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November 12, 1974 - Image 8

Resource type:
The Michigan Daily, 1974-11-12

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Page Eight


Tuesday, November 12 1974

Page Eight THE MICHIGAN DAILY Tuesday, November 12, 1974

y ior
*What is Down? Down comes only from geese is filled with down, not compressed or restricted,
and ducks. It is a light fluffy cluster containing the area has maximurm loft. This ''loft'' acts to
no quill, which originates from the underside of trap and hold the warmth of the person wearing
the bird. It is cellular in construction, and the the down garment. The lightweight ripstop nylon
many "arms" of a down cluster have no direc- shells of riiost down coats and vests insures
tion. Thus down is free to move'about and ex- maximum lofI for maximumr warrmth.
pand in any and all directions.
Why buy a down coat from BIVOUAC?
As an insulation material, down is very compact BIVOUAC carries the largest selection of downi
and resilient. It can be stuffed into a smal bag coats in Ann Arbor. We have made it our'busi-
Land will pop back to its original thickness. Other ness to fill the racks with the best and most
insulating materials fatigue quicker and lose functional winter coals we could find.
aynrAside from what BVOUAC carries there are
Why is down used for warmth? Down is by far only one or two brands of down coats in other
the most effective insulator available for use in stores in Ann Arbor. We could carry these
cold weather coats. Its virtues are universally brands if we wanted to, but we don't. Why? Be.
known and accepted by rnountaineers and wild- cause we carry only those coats that will provide
erness travelers. Three principal virtues are our customers with maximum warmth at rea-
warmth, compactness and weight. sonable prices.
Down has the ability to fluff up and create a If you want to keep warm this winter, come to
dead air space'' called loft. When the space BlVOUAC-we're sure you'l get up for down.
4 $
- This waist-length parka is lightweight
and esiient Itcanbe suffd ito asmal bg cots n ndbo.Weillvdo ade iob oryousti
winter. t dives maximum warmth ith
the least amount of restriction. The
SdwiAscente Firn is made of 1.9 oz. ripsto
tienylon with a two-way no. 5 Delrin zip-
pered front. It has slant goose down filled
known a c ypockets, double snap collar and three
snaps on collar back for the optional down
d ip ce f h h aIrfilled hood. There is also a drawstring
bottoN for retaining body heat.
E Goose down fill: 9% oz.
Tota weight: 21 oz i
Bndcwisl do a sooonobinorbydu thd
Yr. s4,m00mhs
. rintdrIm ximemmafimxmbwrmthywit
xn $rth to cco modte ulk
Becuaue itm ong ien-tbodyh an
sleeves, Urooky atther armeholes tocinT
coldn wiathaewo-wthenoextra spacious
this general category, the ULTI-
MATE is stitched first, then fillederdrEtCat
section by section, timet-consum- GRTCot

ina technique which assures even The GREATCOAT is a three-layer
stitch lines and distribution of garment designed to afford
down. To prevent the usual cold warmth and comfort in high winds
seam or open passage at the cru- and at sub temperatures. As the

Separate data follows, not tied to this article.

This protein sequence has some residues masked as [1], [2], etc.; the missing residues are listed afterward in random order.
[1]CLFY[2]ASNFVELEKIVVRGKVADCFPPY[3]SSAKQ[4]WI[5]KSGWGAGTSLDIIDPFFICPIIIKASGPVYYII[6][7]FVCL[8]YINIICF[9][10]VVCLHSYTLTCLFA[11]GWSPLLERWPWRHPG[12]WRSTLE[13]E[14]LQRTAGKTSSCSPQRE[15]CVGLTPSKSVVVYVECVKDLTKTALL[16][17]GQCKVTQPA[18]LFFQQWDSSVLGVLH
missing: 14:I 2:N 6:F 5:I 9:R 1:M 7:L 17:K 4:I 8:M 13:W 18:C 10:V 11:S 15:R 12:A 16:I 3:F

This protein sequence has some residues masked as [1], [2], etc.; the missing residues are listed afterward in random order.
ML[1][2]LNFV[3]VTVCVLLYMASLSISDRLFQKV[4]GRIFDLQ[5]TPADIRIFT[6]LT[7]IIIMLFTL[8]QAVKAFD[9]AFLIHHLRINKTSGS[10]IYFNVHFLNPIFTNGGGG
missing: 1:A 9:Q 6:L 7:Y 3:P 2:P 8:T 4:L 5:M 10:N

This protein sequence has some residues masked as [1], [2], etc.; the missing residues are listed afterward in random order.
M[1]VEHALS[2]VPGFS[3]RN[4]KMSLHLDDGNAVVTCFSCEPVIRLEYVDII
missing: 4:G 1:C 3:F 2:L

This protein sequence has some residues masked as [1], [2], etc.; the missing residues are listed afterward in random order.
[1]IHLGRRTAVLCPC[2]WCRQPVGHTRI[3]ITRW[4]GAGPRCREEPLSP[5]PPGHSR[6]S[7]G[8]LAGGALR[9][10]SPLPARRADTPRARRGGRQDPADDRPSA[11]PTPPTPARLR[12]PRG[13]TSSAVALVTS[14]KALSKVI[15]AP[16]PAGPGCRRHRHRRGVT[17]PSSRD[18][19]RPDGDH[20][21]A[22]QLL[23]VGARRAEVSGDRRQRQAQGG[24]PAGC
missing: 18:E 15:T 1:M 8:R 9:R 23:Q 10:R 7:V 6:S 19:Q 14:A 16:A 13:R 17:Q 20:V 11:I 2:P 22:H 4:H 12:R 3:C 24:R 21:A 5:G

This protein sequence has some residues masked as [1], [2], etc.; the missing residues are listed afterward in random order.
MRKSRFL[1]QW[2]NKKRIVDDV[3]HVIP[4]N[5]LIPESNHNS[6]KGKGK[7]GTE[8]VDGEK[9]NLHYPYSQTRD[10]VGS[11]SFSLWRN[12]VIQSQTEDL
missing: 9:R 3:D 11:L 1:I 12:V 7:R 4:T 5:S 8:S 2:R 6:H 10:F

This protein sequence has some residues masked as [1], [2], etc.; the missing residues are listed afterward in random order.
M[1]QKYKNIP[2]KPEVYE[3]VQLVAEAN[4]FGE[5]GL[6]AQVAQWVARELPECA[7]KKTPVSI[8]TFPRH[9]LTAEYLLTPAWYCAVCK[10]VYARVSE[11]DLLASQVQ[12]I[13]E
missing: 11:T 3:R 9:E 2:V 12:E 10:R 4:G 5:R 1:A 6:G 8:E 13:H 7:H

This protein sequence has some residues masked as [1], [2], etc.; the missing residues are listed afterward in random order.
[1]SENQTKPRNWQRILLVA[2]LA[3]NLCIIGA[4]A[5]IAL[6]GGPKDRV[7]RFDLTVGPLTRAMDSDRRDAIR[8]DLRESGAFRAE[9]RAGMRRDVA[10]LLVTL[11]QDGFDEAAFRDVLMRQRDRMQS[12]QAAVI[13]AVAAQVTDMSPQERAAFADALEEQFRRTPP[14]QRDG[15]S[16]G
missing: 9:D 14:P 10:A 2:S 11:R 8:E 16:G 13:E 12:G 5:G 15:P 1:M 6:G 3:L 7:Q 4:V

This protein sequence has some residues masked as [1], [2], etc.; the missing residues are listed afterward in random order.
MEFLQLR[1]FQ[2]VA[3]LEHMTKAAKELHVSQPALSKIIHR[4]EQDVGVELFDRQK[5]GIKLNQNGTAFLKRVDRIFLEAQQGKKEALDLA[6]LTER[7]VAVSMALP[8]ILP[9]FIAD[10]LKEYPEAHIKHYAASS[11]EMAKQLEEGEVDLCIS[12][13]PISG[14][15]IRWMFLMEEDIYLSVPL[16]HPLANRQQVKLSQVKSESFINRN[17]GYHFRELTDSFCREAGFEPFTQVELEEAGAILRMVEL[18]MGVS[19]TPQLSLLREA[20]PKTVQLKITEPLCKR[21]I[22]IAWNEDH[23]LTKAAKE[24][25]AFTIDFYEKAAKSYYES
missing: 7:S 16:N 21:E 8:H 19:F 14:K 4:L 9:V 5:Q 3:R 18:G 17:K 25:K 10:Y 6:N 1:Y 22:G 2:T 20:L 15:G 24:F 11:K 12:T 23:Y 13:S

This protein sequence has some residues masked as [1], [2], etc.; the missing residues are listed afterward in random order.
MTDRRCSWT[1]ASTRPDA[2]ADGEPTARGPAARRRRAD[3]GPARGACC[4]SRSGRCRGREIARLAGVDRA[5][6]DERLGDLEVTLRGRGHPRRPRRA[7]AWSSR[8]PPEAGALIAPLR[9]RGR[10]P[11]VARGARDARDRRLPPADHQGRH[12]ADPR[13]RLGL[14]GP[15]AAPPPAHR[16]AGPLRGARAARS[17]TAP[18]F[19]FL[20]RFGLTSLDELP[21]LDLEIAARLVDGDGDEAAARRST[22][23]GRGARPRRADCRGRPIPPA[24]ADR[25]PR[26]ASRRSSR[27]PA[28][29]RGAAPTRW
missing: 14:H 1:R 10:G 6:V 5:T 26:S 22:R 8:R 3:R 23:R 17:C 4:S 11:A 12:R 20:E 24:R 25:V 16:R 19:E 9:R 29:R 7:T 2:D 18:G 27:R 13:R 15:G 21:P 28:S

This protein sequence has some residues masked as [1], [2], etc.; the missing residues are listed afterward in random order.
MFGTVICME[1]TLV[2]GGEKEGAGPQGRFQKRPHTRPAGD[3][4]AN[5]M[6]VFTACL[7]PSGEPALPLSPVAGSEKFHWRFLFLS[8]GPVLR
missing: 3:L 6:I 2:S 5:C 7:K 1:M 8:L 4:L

cial shoulder area,. the ULTIMATE Aname implies, this parka-coat is
features exclusive mesh baffled cut large enough to easily accom-
shoulder wall. Still another inno- modate bulky shirts or sweaters
votive design is a special "extend- when desired. It is the ideal coat
ed fabric snap system" for hood ASCENTE EIS PARKA for all around' winter use. The
attachment which makes the sim- thigh-length GREATCOAT is per-
pie and vulnerable conventional Our lightweiaht versatile parka hops the most rugged down-filled
method obsolete. Vital statistics: provides maximum warmth and a r t i c I e produced anywhere. 20
1 3.9 ounce ripstop nylon through- utility without restricting mobil- points of stress are individually bar
out, 13 ounces average downfill, ity. The Eis has dual pockets, a tacked to provide an unusually
2-way YKK Delrin zipper with aoose down filled hand warmer high tear strenath. A water re-
down-filled pockets with velcro pocket plus a large cargo pocket pellent outer layer of special long
closures plus two hand warmer behind. The iacket includes a snug fiber 65-35 cloth (polyester-cot-
pockets, two larce interior cargo fitting snap collar and features the ton) is sewn at the seams to a
pockets, 10 reinforcing bar tacks new body baffle to control interior down-filled double guilt of 2.2
at stress points, large down-filled body ventilation. The iacket is ounce nylon taffeta. For maximum
collar and snap closure, elastic made of 1 .9 ripstop nylon and mobility, the shoulders have been
and snap wrist adiustment, draw- the no. 5 Delrin zipper is covered cut in a wide angle raglan pattern.
cord at waist, stuff sack included. with a snap flap panel providing Standard features include seven
Average weight: 31 oz, ventilation and temperature con- pockets, two large 9"xl1" gues-
$47.50 trol when snapped with zipper in seted cargo pockets with ."no
down position. Three snaps are on loss" flaps and snap closures, two
the collar for attaching the op- down-filled hand warmer pockets,
tional matching down-filled hood. a vertical breast pocket, with a
Stuff bag included. cove.red coil zipper, and two in-
Goose downfill: 10 / oz. terior storage pockets. A drawcord
Total weight: 24 Zorp.waist adjustment is also standard
as are 5" velcro wrist tightness
$53.50 control, a 4 1/4" hiah down filled
collar with 'snap closure, and pa
unigue extended fabric snap sys-
temn for attaching the optional
hood. Averahendownf ill t is 1


presents faculty wage


(Continued from Page 1) and disability insurance cover- of the Senate Advisory Commit- er proposed pay hike "but
argue that lost ground must be age. tee on University Affairs, char- rather disappointment."